92% of people believe newly-qualified drivers should be subject to restrictions on their driving

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Ninety-two per cent of people believe newly-qualified drivers should be subject to restrictions on their driving, according to new research. Among the suggestions are that new drivers should have limits on carrying passengers, the times of day they can drive and their car’s engine size.

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“Our first years behind the wheel are among the most dangerous of our lives, with one in five new drivers crashing in their first six months on the road” (Brake)

The survey also revealed most people think there should be stricter requirements for learners before they can sit their test in the first place.

United Kingdom, London : Young Driver Education Week campaign organised by Goodyear Tyres to put the spotlight on how UK youngsters are taught to drive. King’s College School in Wimbledon on 15 October 2013. Photo by Justin Tallis +44 (0) 7900 492002

Road safety charity Brake commissioned the study into opinions on new drivers after recent figures revealed young and inexperienced drivers account for a disproportionately high number of road deaths.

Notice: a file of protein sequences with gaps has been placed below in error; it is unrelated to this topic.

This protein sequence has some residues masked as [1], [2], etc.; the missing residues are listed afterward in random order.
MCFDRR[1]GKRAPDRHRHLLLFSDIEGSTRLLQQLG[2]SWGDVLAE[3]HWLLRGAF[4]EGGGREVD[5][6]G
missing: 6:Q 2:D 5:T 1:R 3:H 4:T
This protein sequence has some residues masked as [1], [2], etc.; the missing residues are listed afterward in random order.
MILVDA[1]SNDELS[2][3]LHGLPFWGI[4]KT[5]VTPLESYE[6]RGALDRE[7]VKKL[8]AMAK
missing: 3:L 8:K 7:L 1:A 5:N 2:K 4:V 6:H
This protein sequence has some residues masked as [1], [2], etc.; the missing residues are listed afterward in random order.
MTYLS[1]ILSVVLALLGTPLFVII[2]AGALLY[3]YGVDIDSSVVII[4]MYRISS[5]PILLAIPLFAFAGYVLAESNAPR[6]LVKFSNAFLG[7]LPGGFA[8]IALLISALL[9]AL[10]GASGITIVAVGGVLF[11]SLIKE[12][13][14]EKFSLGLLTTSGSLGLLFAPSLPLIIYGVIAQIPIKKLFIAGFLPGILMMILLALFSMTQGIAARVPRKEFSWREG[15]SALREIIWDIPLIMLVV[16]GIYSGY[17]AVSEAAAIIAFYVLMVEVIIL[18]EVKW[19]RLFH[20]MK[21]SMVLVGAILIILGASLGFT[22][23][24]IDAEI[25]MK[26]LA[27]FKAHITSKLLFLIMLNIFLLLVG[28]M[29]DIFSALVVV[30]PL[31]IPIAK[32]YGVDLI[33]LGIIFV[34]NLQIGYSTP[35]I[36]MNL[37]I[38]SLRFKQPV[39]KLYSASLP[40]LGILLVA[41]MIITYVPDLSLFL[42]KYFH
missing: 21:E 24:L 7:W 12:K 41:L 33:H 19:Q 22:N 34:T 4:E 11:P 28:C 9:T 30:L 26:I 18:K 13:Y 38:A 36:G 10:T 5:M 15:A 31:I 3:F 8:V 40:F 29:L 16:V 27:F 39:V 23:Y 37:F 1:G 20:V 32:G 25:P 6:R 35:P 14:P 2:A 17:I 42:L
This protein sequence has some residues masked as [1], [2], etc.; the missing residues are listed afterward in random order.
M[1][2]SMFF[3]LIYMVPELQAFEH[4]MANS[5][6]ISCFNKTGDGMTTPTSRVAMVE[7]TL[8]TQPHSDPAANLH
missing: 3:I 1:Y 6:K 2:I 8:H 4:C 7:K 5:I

Despite making up only 1.5 per cent of the UK’s drivers, 17 to 19-year-olds are involved in 9 per cent of all fatal accidents and 2,088 drivers and passengers aged 17 to 24 were seriously injured or killed in road accidents in 2013.

Among the most popular options for limiting new drivers were a zero-tolerance drink-drive limit, which was backed by 63 per cent of respondents, and the obligatory use of ‘P’ plates to denote a probationary driver, backed by 66 per cent.

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“We must do more to help keep young people safe behind the wheel. Countries and states that have introduced restrictions for newly qualified drivers have seen big drops in crash rates. We’re pleased to hear the Government has announced plans for a full review into the current driving test this year, with a view to making it more like “real life driving” but the introduction of graduated driving licensing would make young and novice drivers much safer and save lives.”

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According to Brake, analysis of Department for Transport figures suggesting 4,471 casualties and £224 million pounds could be saved in Britain each year if a graduated driver licensing system was introduced